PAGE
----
Harebell at Hubberts Bridge

Last nights mooring at Hubberts Bridge.

Moorings on the Witham and her associated navigable drains are peaceful, quiet and dark and this one as no exception.We were moored next to a railway line, but this is Lincolnshire and I don’t remember a train passing after 9pm last night and none to disturb our peaceful Sunday either. Mindful of our 1pm deadline for getting through the lock, Marcus started off early this morning so we could see the rest of the drain, or at least as far as Swineshead Bridge if time was tight. Me, I stayed in bed and read for a while. There is something super about being warm in bed whilst cruising, but then curiosity got the better of me, so time to get up and light the fire. Double greatness- a Sunday morning lie in and cosy Harebell coal stove snugness. However, the sun also shone and cosy snugness gave way to warm fresh air and the promise of a gorgeous day for crusing.

I was breakfast chef this (mid) morning, cooking bagels with cream cheese and bacon. Marcus was cruising madly down the drain towards Swineshead bridge and “past Freshpots”. Freshpots has not been Freshpots for quite a few years now, but in its time was the place we bought our baking potatoes from for the catering business. Again, everything looks sooo different from the waterways. We cruised past what we had thought, for years & years, to be the limit of navigation and went on quite a way further and turned round in the entrance to another drain a little before Donnington Bridge- which is that actual limit of navigation. We did not have the time to explore and were also a little wary of giving the engine a hard time though the increasingly weedy waterway. We had passed the other Narrowboats, Bancroft and Petrel heading back to Boston, just after Swinsehead Bridge, so we were feeling the pressure to get back.

Being left behind.

Being left behind.

We reached Black Sluice at about 12.45 and had just enough time for a cuppa and a catch up with the other 2 crews and also the people from NB Lacerta, who had walked over to cruise back with their friends. Petrel & Bancroft went first, leaving us alone and feeling small, in the mass of weeds before the lock. Marcus was pacing up and down the pontoon, anxious about the tidal section, but we’d already been assured that there was plenty of water on the Haven and no risk of us nearly getting stranded again. We’d also been warned that when the gates opened, the water rushed in, so not to bee too alarmed- gulp!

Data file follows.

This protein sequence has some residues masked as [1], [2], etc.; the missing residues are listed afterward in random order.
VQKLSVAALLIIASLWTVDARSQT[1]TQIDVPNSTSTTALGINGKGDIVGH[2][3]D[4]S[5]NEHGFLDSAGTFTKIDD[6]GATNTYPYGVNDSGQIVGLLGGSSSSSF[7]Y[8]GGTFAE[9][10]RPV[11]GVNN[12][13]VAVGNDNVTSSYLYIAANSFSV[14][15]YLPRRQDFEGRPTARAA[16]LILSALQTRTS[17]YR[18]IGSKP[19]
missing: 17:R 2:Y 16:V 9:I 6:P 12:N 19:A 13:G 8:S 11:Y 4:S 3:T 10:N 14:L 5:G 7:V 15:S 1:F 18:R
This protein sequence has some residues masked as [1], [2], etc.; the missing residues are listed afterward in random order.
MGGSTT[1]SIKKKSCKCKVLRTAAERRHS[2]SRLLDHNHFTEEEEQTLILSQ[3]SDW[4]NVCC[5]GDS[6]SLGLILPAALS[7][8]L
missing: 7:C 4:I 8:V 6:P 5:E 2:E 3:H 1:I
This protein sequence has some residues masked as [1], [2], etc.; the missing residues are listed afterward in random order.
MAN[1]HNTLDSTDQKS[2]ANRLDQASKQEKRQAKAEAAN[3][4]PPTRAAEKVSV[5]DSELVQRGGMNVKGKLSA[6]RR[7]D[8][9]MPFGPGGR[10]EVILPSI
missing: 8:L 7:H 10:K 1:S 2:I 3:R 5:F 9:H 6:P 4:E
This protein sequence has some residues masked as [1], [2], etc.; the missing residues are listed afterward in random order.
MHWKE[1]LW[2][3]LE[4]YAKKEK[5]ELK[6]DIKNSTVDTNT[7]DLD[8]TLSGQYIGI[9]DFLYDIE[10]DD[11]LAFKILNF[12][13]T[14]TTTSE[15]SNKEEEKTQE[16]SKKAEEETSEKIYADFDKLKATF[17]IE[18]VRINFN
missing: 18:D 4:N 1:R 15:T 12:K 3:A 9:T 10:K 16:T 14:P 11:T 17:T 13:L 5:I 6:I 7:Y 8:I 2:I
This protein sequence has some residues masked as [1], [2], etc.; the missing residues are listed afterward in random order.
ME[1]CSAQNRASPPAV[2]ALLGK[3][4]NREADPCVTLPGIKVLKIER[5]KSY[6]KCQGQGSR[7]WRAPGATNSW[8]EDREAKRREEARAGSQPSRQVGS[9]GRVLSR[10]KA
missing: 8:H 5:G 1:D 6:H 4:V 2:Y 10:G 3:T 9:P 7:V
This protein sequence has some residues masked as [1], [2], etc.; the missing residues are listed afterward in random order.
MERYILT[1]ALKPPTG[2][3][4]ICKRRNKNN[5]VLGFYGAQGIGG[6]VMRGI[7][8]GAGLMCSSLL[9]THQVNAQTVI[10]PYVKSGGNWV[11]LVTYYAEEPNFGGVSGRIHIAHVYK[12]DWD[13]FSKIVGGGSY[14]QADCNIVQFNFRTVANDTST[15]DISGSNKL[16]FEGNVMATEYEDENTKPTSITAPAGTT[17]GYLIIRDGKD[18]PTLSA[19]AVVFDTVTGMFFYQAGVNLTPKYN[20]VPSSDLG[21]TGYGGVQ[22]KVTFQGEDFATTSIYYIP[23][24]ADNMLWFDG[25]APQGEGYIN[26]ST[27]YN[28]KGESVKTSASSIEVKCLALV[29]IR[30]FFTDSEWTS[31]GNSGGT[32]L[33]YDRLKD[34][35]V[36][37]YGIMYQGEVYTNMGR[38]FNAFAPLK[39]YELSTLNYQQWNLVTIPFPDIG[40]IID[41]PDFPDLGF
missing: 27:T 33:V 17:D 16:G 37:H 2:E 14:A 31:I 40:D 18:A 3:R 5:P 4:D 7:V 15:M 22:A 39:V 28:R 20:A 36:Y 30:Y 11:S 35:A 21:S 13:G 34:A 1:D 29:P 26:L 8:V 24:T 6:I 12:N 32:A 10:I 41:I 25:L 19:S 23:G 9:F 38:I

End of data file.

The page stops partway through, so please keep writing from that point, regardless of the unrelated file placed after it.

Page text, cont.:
Filling Black Sluice

Black Sluice Lock filling with seawater.

Town Bridge

Boston Town Bridge

Soon enough, the light was green for Harebell to go, but she moved oh so slowly through the weed but got into the lock ok. The lock did not fill in the “traditional” way of paddle gear being wound up, but by the gates moving slightly and letting the water in- Oh my goodness did it come in with a rush!! Then, when we were 3/4 full, they opened a little more and let another rush of seawater in…THEN….when we were nearly full, they began to open all the way and for a split second I saw the tidal water higher than the lock level until it all whooshed in and the level began to equalise. Just enough time for a warning shout from the lockie about a motor boat on the Haven and we were again off, pushing against an outgoing tide, but Harebell holding her own, our brave little boat pushed on through the deep river, cutting through the water like a pro. The higher tide afforded slightly better views, but did not impeded our progress and we soon caught up with Petrel and Bancroft outside Grand Sluice where we tied up 3 abreast and waited in the lovely afternoon sunshine for the tide to drop low enough so we could head through and back onto the Witham. We had quite a few spectators pausing on the bridge to take in the sight of 3 narrowboats patiently waiting in the afternoon sunshine. The rivets on the gates gave a good indication of how far the tide had dropped since I last looked- it was a slow process but time & tide and all that…..We’d already been told that the lockie wanted the 2 longer boats through first, as we were small enough to be locked through if necessary

Tied up and waiting to go through.

Tied up and waiting to go through.

Through!

Through!

Never one to behave like she is the smallest boat, when the lights changed to red/green and we’d untied, Harebell hung back a little to let the others go first, but did herself proud, powering on through the lock and back onto the Witham. Plenty of spectators lined the route again and Harebell got her picture taken LOADS. All too soon, our tidal adventure was over and as the gates closed, they shut behind us a completely different world and brought to close our latest waterway exploration.

Once again, we were heading back up the Witham homeward bound- what a fantastic weekend one of the most enjoyable so far. We love our little boat. xx

Written by Sarah

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